Mon, 19 Dec 2005 08:59:50
seems to sum it up about right.
the other hand, perhaps WBA weren't quite as quixotic as they look.
There was an alternative -- and plausible -- claim in contract,
which as far as I can understand it wouldn't have been subject to
the bar on the actio per quod.
could well be that counsel advised WBA that this represented their
best shot, but then bunged in a claim in tort as well on the basis
that it couldn't do any harm.
Original Message From David Cheifetz
me see if I have this correct.
WBA tried to sneak in, in the guise of an ordinary negligence
action, what would be a type of per quod servitium amisit
action that England's common law never allowed. I'm assuming Appleton
wouldn't have qualified as a domestic servant.
Yet, nobody mentions that small conundrum (in the reported reasons).
It's not surprising WBA's lawyer didn't, if he recognized that
that is what he was trying to do. Actually para 68 and 69 imply
that nobody spotted it. One would think that had the trial judge
seen it, he would have also made the point that even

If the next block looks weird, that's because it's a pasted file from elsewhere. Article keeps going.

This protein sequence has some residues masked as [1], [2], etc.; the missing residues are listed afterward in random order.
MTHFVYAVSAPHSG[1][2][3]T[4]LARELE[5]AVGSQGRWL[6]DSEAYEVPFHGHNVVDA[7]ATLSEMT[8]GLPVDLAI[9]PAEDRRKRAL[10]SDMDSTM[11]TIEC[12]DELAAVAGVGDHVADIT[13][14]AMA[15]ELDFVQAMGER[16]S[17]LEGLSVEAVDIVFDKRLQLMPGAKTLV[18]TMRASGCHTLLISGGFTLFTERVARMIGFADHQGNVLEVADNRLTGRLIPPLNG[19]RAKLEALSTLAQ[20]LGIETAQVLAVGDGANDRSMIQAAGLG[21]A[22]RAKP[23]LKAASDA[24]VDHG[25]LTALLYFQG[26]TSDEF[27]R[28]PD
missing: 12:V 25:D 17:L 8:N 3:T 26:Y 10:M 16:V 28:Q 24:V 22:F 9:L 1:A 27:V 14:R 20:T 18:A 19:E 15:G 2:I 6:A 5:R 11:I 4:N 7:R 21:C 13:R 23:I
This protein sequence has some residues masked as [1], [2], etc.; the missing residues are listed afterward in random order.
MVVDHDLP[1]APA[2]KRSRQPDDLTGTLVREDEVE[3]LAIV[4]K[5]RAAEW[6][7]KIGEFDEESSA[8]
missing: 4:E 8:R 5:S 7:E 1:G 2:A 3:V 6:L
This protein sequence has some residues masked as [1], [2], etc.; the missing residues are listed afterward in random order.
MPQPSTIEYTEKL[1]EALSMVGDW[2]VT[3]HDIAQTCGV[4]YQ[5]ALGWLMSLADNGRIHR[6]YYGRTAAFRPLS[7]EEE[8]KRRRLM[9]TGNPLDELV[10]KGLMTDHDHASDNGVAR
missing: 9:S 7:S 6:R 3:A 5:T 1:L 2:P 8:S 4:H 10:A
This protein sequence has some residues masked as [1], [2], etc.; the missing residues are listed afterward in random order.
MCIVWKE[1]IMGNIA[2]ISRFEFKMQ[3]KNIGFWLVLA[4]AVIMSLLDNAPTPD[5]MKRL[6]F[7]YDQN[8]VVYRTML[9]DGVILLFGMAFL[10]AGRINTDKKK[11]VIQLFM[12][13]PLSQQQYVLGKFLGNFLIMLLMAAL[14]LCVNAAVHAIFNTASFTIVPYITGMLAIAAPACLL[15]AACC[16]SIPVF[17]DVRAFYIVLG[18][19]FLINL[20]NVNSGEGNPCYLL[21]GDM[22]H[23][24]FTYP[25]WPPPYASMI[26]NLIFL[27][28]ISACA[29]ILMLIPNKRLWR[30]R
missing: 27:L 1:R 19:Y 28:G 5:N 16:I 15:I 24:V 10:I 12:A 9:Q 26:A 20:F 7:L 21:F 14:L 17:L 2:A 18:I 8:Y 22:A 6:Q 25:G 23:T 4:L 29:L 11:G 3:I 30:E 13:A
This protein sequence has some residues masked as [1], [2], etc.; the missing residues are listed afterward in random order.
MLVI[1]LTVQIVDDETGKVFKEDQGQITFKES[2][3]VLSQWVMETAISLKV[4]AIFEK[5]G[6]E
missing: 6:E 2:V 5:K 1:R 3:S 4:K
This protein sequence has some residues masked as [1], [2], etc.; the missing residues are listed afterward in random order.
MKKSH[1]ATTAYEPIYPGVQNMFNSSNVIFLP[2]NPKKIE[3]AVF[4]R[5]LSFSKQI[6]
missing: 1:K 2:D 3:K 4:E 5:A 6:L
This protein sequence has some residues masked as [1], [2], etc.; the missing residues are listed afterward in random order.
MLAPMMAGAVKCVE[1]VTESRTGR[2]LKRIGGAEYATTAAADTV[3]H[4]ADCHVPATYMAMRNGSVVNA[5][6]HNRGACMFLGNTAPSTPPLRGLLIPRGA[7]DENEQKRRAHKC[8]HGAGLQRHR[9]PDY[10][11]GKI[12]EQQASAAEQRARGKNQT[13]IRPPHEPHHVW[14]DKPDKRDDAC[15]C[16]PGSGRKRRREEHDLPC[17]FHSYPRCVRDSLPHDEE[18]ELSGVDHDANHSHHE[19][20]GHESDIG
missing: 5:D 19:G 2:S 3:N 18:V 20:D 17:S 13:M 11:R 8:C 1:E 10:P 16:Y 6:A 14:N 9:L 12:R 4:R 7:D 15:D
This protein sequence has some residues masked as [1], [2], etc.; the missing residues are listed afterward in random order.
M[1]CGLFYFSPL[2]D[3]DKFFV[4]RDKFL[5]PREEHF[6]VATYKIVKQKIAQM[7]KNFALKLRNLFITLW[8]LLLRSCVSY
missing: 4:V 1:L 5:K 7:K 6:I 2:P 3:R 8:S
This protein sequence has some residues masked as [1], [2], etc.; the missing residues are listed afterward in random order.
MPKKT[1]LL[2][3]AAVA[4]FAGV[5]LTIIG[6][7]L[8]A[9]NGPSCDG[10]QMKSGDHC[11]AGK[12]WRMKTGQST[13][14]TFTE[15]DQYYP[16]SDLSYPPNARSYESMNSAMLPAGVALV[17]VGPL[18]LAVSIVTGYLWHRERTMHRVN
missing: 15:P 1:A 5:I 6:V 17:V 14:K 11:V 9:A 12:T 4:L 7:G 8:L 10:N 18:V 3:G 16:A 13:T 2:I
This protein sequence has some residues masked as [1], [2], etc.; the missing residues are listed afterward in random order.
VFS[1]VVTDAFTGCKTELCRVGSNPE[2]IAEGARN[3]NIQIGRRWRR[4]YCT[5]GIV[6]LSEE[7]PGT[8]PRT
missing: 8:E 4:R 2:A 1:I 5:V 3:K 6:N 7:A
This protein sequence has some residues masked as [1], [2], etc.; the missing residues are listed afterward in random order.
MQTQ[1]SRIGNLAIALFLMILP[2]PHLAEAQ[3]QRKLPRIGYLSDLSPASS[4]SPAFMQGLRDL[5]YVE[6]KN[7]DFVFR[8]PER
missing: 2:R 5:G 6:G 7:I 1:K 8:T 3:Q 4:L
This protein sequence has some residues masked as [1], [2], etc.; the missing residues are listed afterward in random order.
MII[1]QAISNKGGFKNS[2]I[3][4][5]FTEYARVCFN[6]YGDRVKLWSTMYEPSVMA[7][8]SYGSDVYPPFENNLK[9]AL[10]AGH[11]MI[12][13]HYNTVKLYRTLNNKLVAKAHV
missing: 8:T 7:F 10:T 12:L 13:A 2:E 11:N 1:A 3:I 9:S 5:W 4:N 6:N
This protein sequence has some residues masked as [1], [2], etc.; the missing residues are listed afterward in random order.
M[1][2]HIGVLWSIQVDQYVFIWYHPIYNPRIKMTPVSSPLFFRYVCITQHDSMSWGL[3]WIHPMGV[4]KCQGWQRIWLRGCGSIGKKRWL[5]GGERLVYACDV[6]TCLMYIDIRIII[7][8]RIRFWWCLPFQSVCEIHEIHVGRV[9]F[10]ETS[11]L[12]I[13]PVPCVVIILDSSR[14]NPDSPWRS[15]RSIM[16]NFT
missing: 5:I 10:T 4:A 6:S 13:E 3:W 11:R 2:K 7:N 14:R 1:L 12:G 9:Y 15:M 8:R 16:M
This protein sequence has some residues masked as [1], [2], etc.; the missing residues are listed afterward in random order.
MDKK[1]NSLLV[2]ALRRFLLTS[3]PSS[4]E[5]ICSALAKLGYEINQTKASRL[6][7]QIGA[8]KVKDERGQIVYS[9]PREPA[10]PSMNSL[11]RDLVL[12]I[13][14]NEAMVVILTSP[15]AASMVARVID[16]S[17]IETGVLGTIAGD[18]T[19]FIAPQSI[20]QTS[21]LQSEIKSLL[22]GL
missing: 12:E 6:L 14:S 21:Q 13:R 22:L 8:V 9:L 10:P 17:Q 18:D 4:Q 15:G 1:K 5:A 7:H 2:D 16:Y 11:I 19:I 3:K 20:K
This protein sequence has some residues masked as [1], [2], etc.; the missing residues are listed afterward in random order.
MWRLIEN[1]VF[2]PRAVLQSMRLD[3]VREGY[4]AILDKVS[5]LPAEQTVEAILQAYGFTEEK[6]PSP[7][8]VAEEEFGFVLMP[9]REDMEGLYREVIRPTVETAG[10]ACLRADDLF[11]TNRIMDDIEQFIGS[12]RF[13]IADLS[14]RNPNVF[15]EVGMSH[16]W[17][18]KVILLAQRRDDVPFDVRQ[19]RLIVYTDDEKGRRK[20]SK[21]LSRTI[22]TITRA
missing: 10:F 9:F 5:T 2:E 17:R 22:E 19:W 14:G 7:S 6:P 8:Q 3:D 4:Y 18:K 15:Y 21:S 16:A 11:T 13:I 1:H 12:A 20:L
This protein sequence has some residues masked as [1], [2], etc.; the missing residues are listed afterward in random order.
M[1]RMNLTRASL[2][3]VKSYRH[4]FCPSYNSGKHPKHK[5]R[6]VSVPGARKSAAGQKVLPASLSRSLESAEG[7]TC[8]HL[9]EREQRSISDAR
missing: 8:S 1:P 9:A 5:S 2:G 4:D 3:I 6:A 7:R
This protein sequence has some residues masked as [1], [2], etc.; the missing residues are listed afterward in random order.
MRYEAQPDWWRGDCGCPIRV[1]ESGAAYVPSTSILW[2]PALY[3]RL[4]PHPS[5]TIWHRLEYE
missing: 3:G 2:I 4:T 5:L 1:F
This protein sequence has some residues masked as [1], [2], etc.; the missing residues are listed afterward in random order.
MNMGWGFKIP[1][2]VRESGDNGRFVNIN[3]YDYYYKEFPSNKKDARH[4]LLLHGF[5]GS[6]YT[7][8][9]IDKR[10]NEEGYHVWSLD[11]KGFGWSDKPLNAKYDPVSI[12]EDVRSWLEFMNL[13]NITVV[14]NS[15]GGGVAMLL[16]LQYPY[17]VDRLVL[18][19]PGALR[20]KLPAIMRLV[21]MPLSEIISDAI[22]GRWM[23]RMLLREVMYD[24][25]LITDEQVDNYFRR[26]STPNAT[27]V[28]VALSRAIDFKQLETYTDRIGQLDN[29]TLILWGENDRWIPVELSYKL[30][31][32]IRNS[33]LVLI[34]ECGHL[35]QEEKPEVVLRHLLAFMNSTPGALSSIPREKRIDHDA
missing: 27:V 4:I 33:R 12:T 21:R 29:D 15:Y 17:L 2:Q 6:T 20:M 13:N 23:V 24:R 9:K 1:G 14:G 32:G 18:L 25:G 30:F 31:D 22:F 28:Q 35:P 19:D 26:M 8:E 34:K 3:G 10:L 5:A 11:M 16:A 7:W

if were inclined to find that a duty of care could exist under
new principle, he was precluded by stare decisis.
The trial judge said, only, about prior cases [para 68] "In
spite of the best endeavours of Counsel no reported case has been
found where a duty of care has been held to exist in these circumstances.
That comes as no great surprise." Classic understatement,
Given (1), it certainly wasn't a surprise if WBA's counsel didn't
leave English case-law. He could have found Canadian common-law
precedent; however, it would have done him no good as that law
is based on an extension of per quod servitium amisit
beyond the domestic servant, declining to accept the old English
Bracton Professor of Law, University of Exeter, England
01392-263189 (int +44-1392-263189)
Fax: 01392-263196 (int +44-1392-263196)
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University of Exeter
Exeter EX4 4RJ
(n): One skilled in circumvention of the law.
Litigation (n): A machine which you go into as a pig and come out
of as a sausage.
Ambrose Bierce (1906).
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